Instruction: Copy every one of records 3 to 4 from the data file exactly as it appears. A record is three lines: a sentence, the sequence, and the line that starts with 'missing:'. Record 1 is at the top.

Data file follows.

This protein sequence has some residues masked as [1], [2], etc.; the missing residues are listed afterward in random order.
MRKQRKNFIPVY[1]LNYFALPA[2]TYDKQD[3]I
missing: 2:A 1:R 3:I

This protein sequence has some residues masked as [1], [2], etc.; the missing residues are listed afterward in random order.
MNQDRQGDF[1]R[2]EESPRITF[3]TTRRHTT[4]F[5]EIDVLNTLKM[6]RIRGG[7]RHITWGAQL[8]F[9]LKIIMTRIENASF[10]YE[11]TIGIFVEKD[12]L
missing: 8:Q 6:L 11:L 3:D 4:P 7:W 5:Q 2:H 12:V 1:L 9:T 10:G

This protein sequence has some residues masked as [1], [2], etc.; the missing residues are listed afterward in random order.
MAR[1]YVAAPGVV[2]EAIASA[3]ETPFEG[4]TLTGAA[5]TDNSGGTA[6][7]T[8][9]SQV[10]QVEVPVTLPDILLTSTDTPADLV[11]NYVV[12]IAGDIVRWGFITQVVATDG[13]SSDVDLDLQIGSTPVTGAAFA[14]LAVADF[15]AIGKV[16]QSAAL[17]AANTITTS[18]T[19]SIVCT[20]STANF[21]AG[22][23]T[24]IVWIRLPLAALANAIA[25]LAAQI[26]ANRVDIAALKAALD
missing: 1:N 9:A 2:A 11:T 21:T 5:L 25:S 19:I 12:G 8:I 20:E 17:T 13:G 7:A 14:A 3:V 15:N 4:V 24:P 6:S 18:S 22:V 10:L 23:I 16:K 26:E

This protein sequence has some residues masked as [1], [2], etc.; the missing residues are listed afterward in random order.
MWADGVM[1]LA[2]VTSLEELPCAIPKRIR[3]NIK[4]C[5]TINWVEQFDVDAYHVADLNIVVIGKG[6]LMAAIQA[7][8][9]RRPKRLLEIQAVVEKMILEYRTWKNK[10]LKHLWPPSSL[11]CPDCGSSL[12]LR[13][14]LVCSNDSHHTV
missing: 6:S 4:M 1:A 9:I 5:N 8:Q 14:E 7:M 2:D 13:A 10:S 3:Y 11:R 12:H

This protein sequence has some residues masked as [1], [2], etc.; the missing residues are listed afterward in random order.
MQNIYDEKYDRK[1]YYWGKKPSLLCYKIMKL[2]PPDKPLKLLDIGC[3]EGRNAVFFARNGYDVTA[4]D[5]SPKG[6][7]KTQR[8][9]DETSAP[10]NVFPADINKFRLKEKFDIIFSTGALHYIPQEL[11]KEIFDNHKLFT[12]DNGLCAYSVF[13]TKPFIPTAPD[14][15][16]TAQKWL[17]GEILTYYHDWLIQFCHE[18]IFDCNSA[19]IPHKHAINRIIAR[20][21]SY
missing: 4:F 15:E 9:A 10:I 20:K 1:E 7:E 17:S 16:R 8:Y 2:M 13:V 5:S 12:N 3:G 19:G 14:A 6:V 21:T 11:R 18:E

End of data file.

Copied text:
This protein sequence has some residues masked as [1], [2], etc.; the missing residues are listed afterward in random order.
MAR[1]YVAAPGVV[2]EAIASA[3]ETPFEG[4]TLTGAA[5]TDNSGGTA[6][7]T[8][9]SQV[10]QVEVPVTLPDILLTSTDTPADLV[11]NYVV[12]IAGDIVRWGFITQVVATDG[13]SSDVDLDLQIGSTPVTGAAFA[14]LAVADF[15]AIGKV[16]QSAAL[17]AANTITTS[18]T[19]SIVCT[20]STANF[21]AG[22][23]T[24]IVWIRLPLAALANAIA[25]LAAQI[26]ANRVDIAALKAALD
missing: 1:N 9:A 2:A 11:T 21:T 5:L 25:S 19:I 12:G 8:I 20:E 17:T 13:G 7:A 14:A 3:V 15:N 4:V 24:P 6:S 18:S 22:V 10:L 23:I 16:K 26:E

This protein sequence has some residues masked as [1], [2], etc.; the missing residues are listed afterward in random order.
MWADGVM[1]LA[2]VTSLEELPCAIPKRIR[3]NIK[4]C[5]TINWVEQFDVDAYHVADLNIVVIGKG[6]LMAAIQA[7][8][9]RRPKRLLEIQAVVEKMILEYRTWKNK[10]LKHLWPPSSL[11]CPDCGSSL[12]LR[13][14]LVCSNDSHHTV
missing: 6:S 4:M 1:A 9:I 5:N 8:Q 14:E 7:M 2:D 13:A 10:S 3:Y 11:R 12:H